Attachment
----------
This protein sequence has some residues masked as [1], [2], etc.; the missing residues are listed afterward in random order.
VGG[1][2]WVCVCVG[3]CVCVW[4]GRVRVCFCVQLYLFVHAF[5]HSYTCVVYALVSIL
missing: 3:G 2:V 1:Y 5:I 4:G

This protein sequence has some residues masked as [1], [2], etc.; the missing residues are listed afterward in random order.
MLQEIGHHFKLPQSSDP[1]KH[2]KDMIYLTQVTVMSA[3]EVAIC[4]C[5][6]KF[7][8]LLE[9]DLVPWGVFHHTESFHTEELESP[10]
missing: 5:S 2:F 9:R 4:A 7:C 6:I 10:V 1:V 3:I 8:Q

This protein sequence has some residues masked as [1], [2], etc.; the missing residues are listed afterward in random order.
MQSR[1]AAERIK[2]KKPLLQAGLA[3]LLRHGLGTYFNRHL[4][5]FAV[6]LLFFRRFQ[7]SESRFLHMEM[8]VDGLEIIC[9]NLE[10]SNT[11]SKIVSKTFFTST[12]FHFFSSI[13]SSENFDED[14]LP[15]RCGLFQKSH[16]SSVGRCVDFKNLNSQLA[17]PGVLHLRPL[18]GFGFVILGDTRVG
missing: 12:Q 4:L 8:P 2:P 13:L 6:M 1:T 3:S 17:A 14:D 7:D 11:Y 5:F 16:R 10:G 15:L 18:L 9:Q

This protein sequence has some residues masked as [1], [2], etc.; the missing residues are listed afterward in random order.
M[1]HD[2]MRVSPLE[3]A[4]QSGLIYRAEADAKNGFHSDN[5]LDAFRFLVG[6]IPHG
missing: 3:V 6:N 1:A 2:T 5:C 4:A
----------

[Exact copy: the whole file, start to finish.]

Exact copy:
This protein sequence has some residues masked as [1], [2], etc.; the missing residues are listed afterward in random order.
VGG[1][2]WVCVCVG[3]CVCVW[4]GRVRVCFCVQLYLFVHAF[5]HSYTCVVYALVSIL
missing: 3:G 2:V 1:Y 5:I 4:G

This protein sequence has some residues masked as [1], [2], etc.; the missing residues are listed afterward in random order.
MLQEIGHHFKLPQSSDP[1]KH[2]KDMIYLTQVTVMSA[3]EVAIC[4]C[5][6]KF[7][8]LLE[9]DLVPWGVFHHTESFHTEELESP[10]
missing: 5:S 2:F 9:R 4:A 7:C 6:I 10:V 1:V 3:I 8:Q

This protein sequence has some residues masked as [1], [2], etc.; the missing residues are listed afterward in random order.
MQSR[1]AAERIK[2]KKPLLQAGLA[3]LLRHGLGTYFNRHL[4][5]FAV[6]LLFFRRFQ[7]SESRFLHMEM[8]VDGLEIIC[9]NLE[10]SNT[11]SKIVSKTFFTST[12]FHFFSSI[13]SSENFDED[14]LP[15]RCGLFQKSH[16]SSVGRCVDFKNLNSQLA[17]PGVLHLRPL[18]GFGFVILGDTRVG
missing: 12:Q 4:L 8:P 2:P 13:L 6:M 1:T 3:S 17:A 14:D 7:D 11:Y 5:F 16:R 10:G 15:L 18:L 9:Q

This protein sequence has some residues masked as [1], [2], etc.; the missing residues are listed afterward in random order.
M[1]HD[2]MRVSPLE[3]A[4]QSGLIYRAEADAKNGFHSDN[5]LDAFRFLVG[6]IPHG
missing: 3:V 6:N 1:A 2:T 5:C 4:A